The film chooses an interesting, but unsuccessful, method of articulating its opinions of the lovers.

Though the majority of the film is crammed with sense of love and admiration of the what Lord Nelson and Lady Hamilton were able to accomplish together, there is an unnecessary device employed by the film. The body of the film is bookended by Lady Hamilton in poverty. As if poverty, is what she deserves. There is no reason for Director Alexander Korda to include these scenes in the film, unless he wants the audience to feel that Lady Hamilton’s being punished. Wouldn’t it be enough to show her broken hearted by the news that her betrothed is dead?

‘No, that is not enough’, the film defiantly says. ‘She should be punished for being a woman of a frivolous nature. True, she was a woman who helped the British navy defeat Napoleon, but she sullied a Legendary soldier’s legacy.’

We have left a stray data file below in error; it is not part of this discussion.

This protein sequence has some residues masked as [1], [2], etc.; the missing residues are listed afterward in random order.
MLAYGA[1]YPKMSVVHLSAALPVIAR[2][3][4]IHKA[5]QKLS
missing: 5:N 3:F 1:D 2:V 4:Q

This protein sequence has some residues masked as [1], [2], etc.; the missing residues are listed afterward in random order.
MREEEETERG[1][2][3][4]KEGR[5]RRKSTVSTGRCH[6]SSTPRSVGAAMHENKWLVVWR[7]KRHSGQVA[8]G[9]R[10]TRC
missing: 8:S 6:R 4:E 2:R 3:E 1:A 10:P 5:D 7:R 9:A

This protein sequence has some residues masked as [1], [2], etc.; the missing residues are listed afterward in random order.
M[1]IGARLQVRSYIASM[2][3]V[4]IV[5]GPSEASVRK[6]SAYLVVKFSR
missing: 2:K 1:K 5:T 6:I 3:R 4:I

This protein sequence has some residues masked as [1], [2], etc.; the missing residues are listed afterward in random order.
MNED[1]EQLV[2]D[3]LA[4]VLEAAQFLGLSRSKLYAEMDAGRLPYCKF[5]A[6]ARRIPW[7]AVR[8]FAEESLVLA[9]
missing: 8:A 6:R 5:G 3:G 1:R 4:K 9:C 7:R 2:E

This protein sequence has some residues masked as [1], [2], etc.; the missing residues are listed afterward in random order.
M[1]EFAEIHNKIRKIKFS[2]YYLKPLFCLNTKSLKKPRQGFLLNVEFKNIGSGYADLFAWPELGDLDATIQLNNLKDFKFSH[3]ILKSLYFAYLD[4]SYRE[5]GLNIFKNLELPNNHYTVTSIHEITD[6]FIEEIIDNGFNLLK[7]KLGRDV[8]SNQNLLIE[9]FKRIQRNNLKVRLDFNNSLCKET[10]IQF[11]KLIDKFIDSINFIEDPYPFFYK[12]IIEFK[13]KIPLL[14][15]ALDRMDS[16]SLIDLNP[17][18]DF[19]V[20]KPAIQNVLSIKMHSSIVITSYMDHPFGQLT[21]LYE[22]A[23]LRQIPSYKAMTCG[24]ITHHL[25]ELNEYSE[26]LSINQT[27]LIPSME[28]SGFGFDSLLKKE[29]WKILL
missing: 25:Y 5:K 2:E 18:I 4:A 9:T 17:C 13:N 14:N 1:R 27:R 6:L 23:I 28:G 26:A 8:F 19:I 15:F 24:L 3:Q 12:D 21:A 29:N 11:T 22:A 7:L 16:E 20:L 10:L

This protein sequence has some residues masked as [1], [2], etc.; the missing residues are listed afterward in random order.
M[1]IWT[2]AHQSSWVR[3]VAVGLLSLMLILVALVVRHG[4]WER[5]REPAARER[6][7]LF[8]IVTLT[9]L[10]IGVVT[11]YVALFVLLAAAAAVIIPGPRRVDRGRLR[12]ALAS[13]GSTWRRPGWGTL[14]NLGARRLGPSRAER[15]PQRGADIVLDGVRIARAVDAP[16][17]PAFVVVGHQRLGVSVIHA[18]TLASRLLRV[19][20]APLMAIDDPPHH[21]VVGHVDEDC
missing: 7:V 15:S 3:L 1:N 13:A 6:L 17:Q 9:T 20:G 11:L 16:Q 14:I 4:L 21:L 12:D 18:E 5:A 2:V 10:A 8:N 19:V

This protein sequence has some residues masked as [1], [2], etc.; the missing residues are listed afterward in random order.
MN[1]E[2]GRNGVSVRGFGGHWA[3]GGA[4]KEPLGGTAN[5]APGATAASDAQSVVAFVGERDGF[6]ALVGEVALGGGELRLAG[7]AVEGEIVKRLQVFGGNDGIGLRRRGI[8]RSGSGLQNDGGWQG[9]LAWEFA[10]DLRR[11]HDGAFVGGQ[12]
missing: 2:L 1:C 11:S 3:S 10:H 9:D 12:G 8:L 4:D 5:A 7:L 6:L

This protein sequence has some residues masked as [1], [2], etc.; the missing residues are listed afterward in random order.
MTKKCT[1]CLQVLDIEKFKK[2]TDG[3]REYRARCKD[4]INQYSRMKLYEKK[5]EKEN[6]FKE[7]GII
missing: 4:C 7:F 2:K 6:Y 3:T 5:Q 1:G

This is why the film is confusing, and ultimately unsuccessful. It plays both sides of the fence. Lord Nelson dies a hero, Lady Hamilton dies a pauper.*

Without the opening and closing sequences, Lady Hamilton is human: full of faults and issues, but also one that is trying to be happy, rising from abject poverty to that of station of importance. (A very American ideal, by the way.)

The film counters this by presenting her as destitute. The film would have been better served if they had just printed the legend. Heroes have no need for facts.

*This is factually correct. He did die at sea, and she did die in the gutter. But also she had at least three children with different men, was a prostitute and was rather fat by the time she met Lord Nelson. So, the question is: Why choose to include only one of these facts, unless you wanted to make a point about her?